Omicron: West Bengal goes tough on truck drivers from Bangladesh
The detection of Omicron variant cases in India on Thursday has prompted the West Bengal government to take measures to quarantine truck drivers in the border areas.
The measures include conducting RT-PCR tests, restricting the movement of trucks carrying different commodities from Bangladesh through the India-Bangladesh border to several districts including Petrapole in North 24 Parganas district and Ghojadanga in Basirhat, Malda, Murshidabad and several other places, reports The Economic Times.
Bangladesh and West Bengal share around a 2,216.7km border, which covers 10 of the 23 districts of the state.
Goods-carrying trucks travel daily between India and Bangladesh through several districts in West Bengal, with the most significant being Petrapole.
Petrapole is a border checkpoint between India and Bangladesh, located in Bongaon of North 24 Parganas district.
Petrapole is the sole land port in south Bengal and the largest land customs station in Asia. It sees a huge traffic of goods-laden trucks travelling to either side of the border daily.
Kamlesh Saini, manager of the Land Ports Authority of India at Petrapole, said anyone, including truck drivers, entering India from Bangladesh must undergo an RT-PCR-based Covid-19 test within 72 hours before arrival.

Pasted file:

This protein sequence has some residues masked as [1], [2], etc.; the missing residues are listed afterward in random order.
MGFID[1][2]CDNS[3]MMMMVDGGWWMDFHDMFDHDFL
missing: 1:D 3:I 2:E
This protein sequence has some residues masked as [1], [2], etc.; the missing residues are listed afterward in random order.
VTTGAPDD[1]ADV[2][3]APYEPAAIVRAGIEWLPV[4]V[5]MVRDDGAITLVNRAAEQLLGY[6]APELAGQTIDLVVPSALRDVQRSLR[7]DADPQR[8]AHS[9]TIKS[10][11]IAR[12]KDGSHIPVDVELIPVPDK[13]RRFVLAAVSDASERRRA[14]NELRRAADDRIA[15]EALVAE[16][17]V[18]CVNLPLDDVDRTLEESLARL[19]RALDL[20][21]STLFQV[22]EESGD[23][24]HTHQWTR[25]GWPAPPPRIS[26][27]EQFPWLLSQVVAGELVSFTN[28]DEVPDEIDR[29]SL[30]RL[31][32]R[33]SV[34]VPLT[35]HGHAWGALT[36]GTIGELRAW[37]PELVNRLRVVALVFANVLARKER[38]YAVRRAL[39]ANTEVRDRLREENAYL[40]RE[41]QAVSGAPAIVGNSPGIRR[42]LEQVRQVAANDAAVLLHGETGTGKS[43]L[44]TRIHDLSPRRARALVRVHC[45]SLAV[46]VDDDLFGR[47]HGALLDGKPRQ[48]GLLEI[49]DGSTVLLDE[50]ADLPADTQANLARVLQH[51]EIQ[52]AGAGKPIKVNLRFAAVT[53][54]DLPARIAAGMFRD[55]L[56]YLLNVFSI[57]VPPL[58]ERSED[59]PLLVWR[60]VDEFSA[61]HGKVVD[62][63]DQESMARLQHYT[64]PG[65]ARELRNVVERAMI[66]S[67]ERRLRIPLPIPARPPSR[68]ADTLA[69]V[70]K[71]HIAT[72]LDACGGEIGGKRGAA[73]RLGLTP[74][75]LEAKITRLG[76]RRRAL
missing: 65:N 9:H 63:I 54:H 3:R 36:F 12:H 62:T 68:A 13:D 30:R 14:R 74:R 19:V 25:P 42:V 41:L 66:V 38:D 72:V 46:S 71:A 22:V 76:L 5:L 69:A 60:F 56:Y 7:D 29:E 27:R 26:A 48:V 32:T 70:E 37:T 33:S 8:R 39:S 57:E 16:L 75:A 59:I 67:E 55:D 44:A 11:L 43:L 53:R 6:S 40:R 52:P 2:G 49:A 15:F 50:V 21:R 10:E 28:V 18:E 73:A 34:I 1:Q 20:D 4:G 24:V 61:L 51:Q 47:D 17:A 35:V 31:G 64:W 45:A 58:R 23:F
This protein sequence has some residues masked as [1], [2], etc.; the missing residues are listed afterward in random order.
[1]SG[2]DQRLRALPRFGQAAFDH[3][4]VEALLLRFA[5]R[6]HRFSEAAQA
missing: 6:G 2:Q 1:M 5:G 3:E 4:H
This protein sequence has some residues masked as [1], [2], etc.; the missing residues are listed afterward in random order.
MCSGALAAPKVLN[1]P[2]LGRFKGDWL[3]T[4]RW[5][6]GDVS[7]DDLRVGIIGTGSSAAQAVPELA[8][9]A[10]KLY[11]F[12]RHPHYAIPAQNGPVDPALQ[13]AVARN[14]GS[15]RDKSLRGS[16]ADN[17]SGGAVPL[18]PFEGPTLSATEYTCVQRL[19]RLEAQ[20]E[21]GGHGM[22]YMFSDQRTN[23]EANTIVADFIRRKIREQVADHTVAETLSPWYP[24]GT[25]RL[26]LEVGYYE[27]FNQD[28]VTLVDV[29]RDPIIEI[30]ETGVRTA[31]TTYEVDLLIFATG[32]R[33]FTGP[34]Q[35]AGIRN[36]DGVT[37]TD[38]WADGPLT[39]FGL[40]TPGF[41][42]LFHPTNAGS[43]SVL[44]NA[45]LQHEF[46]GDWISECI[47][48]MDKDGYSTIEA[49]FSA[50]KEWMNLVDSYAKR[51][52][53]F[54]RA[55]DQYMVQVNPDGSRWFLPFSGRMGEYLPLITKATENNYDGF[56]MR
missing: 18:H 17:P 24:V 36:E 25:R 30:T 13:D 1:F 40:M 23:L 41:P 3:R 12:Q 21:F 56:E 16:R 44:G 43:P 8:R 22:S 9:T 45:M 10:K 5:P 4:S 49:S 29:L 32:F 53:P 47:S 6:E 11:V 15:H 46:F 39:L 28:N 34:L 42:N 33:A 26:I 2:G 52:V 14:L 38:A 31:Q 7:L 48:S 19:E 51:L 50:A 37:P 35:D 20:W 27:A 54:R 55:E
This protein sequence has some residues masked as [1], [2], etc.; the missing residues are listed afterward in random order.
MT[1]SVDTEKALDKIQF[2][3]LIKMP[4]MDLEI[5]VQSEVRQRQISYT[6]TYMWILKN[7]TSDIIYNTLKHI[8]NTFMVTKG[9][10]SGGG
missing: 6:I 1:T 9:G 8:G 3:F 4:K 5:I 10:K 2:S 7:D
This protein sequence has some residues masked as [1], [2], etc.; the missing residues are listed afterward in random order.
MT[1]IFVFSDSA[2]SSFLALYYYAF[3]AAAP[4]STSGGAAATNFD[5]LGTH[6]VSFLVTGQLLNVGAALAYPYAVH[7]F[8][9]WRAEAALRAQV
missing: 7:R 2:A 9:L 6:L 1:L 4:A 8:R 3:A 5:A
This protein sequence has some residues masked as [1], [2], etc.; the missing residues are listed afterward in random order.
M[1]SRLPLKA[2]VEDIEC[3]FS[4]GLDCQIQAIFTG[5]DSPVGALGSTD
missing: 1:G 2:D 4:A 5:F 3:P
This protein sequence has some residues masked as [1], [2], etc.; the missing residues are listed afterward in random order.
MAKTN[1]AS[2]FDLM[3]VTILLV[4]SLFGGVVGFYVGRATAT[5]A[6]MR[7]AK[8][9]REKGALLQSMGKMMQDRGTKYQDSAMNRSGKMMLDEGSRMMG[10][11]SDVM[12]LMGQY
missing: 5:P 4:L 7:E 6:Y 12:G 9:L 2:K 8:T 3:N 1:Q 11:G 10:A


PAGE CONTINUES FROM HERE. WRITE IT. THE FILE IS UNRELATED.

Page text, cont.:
A team has been formed for randomly checking Covid-19 test reports of people travelling to India, he added.
If a person with a business or a medical visa tests positive for Covid-19 upon entering India, he/she will be quarantined, Saini said, adding that anyone else testing positive will be sent back to Bangladesh.
Meanwhile, Malda District Magistrate Rajarshi Mitra said a pool of drivers, who travel between India and Bangladesh every day, have been isolated and kept in quarantine.
They are not allowed to get in touch with the public or move around in India, he said, adding that RT-PCR tests will be done before they are released after 15-20 days.
The measure was in place during the peak of the pandemic and has now been reintroduced, Mitra said.
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